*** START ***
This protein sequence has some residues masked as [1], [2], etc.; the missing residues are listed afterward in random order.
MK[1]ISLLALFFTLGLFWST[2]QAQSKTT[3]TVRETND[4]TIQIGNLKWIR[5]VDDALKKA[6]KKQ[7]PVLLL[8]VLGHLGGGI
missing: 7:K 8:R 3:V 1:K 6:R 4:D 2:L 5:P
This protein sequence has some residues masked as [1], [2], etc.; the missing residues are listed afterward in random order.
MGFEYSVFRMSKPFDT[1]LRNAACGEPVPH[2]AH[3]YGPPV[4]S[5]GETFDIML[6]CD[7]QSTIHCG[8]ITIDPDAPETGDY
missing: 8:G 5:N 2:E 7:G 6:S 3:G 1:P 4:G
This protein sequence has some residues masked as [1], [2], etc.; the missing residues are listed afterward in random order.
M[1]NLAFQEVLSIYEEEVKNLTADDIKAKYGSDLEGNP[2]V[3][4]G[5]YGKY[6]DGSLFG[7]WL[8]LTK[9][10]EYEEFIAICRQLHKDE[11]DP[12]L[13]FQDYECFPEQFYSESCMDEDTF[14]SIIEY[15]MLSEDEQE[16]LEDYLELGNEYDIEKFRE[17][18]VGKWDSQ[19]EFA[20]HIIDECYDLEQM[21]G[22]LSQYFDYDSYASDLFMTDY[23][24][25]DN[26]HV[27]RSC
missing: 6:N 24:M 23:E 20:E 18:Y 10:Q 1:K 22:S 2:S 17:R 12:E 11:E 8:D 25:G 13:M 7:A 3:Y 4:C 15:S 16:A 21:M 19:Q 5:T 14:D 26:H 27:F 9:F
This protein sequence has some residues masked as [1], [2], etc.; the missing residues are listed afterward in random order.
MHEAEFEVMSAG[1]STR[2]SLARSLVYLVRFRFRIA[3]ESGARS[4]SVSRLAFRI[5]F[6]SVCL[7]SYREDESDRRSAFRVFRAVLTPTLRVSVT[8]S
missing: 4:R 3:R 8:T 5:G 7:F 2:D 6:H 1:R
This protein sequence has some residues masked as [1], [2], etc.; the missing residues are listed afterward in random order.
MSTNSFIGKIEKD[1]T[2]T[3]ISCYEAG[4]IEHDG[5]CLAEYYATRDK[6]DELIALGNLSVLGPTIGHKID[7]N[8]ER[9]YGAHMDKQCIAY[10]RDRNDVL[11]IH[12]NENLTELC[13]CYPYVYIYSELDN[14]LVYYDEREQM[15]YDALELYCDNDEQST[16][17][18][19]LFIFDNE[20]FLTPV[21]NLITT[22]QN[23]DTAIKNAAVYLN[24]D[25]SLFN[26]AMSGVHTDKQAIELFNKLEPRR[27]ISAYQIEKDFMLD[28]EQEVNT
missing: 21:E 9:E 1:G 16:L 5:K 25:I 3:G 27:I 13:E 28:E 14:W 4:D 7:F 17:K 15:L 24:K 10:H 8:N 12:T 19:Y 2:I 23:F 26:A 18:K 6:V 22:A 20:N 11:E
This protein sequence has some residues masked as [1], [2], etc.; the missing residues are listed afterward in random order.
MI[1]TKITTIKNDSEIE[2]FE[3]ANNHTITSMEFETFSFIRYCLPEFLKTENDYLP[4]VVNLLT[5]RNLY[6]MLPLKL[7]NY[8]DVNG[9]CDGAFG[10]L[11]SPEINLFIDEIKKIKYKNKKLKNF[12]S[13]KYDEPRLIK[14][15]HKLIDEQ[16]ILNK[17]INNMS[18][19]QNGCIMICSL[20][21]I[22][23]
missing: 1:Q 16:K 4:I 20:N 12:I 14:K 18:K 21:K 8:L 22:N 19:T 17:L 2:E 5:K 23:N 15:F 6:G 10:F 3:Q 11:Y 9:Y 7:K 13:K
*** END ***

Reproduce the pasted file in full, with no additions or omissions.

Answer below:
This protein sequence has some residues masked as [1], [2], etc.; the missing residues are listed afterward in random order.
MK[1]ISLLALFFTLGLFWST[2]QAQSKTT[3]TVRETND[4]TIQIGNLKWIR[5]VDDALKKA[6]KKQ[7]PVLLL[8]VLGHLGGGI
missing: 7:K 8:R 3:V 1:K 6:R 4:D 2:L 5:P
This protein sequence has some residues masked as [1], [2], etc.; the missing residues are listed afterward in random order.
MGFEYSVFRMSKPFDT[1]LRNAACGEPVPH[2]AH[3]YGPPV[4]S[5]GETFDIML[6]CD[7]QSTIHCG[8]ITIDPDAPETGDY
missing: 8:G 5:N 2:E 7:G 6:S 3:G 1:P 4:G
This protein sequence has some residues masked as [1], [2], etc.; the missing residues are listed afterward in random order.
M[1]NLAFQEVLSIYEEEVKNLTADDIKAKYGSDLEGNP[2]V[3][4]G[5]YGKY[6]DGSLFG[7]WL[8]LTK[9][10]EYEEFIAICRQLHKDE[11]DP[12]L[13]FQDYECFPEQFYSESCMDEDTF[14]SIIEY[15]MLSEDEQE[16]LEDYLELGNEYDIEKFRE[17][18]VGKWDSQ[19]EFA[20]HIIDECYDLEQM[21]G[22]LSQYFDYDSYASDLFMTDY[23][24][25]DN[26]HV[27]RSC
missing: 6:N 24:M 23:E 20:E 18:Y 10:Q 1:K 22:S 2:S 17:R 12:E 11:E 8:D 25:G 13:M 7:A 3:Y 4:C 15:S 16:A 21:M 19:Q 5:T 14:D 26:H 27:F 9:F
This protein sequence has some residues masked as [1], [2], etc.; the missing residues are listed afterward in random order.
MHEAEFEVMSAG[1]STR[2]SLARSLVYLVRFRFRIA[3]ESGARS[4]SVSRLAFRI[5]F[6]SVCL[7]SYREDESDRRSAFRVFRAVLTPTLRVSVT[8]S
missing: 4:R 3:R 8:T 5:G 7:F 2:D 6:H 1:R
This protein sequence has some residues masked as [1], [2], etc.; the missing residues are listed afterward in random order.
MSTNSFIGKIEKD[1]T[2]T[3]ISCYEAG[4]IEHDG[5]CLAEYYATRDK[6]DELIALGNLSVLGPTIGHKID[7]N[8]ER[9]YGAHMDKQCIAY[10]RDRNDVL[11]IH[12]NENLTELC[13]CYPYVYIYSELDN[14]LVYYDEREQM[15]YDALELYCDNDEQST[16][17][18][19]LFIFDNE[20]FLTPV[21]NLITT[22]QN[23]DTAIKNAAVYLN[24]D[25]SLFN[26]AMSGVHTDKQAIELFNKLEPRR[27]ISAYQIEKDFMLD[28]EQEVNT
missing: 21:E 9:E 1:G 16:L 5:K 25:I 3:G 27:I 13:E 28:E 14:W 4:D 7:F 17:K 15:L 24:K 10:H 8:N 12:T 19:Y 2:I 23:F 26:A 18:K 6:V 22:A 20:N 11:E
This protein sequence has some residues masked as [1], [2], etc.; the missing residues are listed afterward in random order.
MI[1]TKITTIKNDSEIE[2]FE[3]ANNHTITSMEFETFSFIRYCLPEFLKTENDYLP[4]VVNLLT[5]RNLY[6]MLPLKL[7]NY[8]DVNG[9]CDGAFG[10]L[11]SPEINLFIDEIKKIKYKNKKLKNF[12]S[13]KYDEPRLIK[14][15]HKLIDEQ[16]ILNK[17]INNMS[18][19]QNGCIMICSL[20][21]I[22][23]
missing: 1:Q 16:K 4:I 20:N 12:I 14:K 18:K 21:K 8:L 22:N 19:T 17:L 2:E 5:K 23:N 15:F 6:G 10:F 3:Q 11:Y 9:Y 7:K 13:K